RICHMOND, Va. (AP) — A Virginia state lawmaker who is working as a legislator and lawyer by day and returning to a jail cell at night said Thursday he is resigning but plans to run in a special election for his seat.
Democratic Delegate Joseph D. Morrissey accepted a plea last week on a misdemeanor count of contributing to the delinquency of a minor. According to prosecutors, the 57-year-old Morrissey and a 17-year-old girl who worked for him as a receptionist had sex multiple times at his law office in August 2013 and texted their friends about it.
At a news conference in his Capitol office, Morrissey struck a defiant tone, saying there is no precedent for a sitting lawmaker to be expelled from office for committing a misdemeanor crime. Several high profile Democrats had called on him to step down after he entered an Alford plea last week. The plea means a defendant acknowledges there is sufficient evidence for a conviction but does not admit guilt.
He was sentenced to 12 months in jail with six suspended but will ultimately serve three months, according to one of his attorneys. Morrissey is in a work-release program that allows him to work as a legislator and lawyer by day while spending nights in a Henrico County jail.
Morrissey said he plans to run for his same seat in a special election set for Jan 13.
"It is the voters and not political pundits and not partisan caucuses that should decide who serves in office," Morrissey said.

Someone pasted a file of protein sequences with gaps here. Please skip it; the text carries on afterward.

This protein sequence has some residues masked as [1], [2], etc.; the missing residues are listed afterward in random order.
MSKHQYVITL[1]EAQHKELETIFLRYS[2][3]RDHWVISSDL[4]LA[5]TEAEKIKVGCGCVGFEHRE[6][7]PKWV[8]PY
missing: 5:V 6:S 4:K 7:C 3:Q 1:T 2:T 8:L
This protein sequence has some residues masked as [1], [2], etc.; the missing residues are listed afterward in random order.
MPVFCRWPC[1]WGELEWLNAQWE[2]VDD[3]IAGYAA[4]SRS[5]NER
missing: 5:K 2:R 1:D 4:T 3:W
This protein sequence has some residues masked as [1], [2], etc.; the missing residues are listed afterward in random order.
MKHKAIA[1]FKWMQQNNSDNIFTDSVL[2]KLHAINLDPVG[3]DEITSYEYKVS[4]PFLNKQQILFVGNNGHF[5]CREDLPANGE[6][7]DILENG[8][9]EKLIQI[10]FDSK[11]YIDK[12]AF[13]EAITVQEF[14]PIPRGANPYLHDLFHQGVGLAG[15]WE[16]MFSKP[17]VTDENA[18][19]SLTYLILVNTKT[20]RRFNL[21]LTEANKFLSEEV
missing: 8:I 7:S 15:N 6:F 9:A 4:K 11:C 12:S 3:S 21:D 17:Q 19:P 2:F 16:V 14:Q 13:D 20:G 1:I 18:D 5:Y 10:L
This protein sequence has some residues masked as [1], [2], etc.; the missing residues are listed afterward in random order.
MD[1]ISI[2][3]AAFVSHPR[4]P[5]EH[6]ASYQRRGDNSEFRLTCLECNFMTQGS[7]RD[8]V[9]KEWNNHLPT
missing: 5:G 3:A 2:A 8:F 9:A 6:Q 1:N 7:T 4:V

Morrissey's decision to run again surprised many, including House Speaker William J. Howell. Morrissey indicated to the speaker he was resigning, but did not say he planned to seek his seat again, according to the speaker's spokesman Matthew Moran.
"This is a despicable, arrogant political stunt that should disgust each and every citizen of Virginia," Howell said in a statement.
Morrissey has a long history of courting controversy.
A 1991 courthouse fistfight with a defense attorney earned Morrissey, then Richmond's chief prosecutor, a five-day jail sentence.
After losing his re-election bid in 1993 under the cloud of bribery and perjury charges on which he was later acquitted, Morrissey went into private practice. He capitalized on the widely reported courthouse brawl by calling himself a "fighter" for his clients on ads plastered on city buses and decorating his office with boxing gloves.
Fisticuffs with a building contractor led to a misdemeanor assault and battery conviction and suspension of Morrissey's law license in 2000. Three years later, the state bar revoked his license for failing to tell clients about the suspension. Unable to practice law, he taught in Ireland and then Australia before returning to Virginia in 2006 and winning four House elections in a row.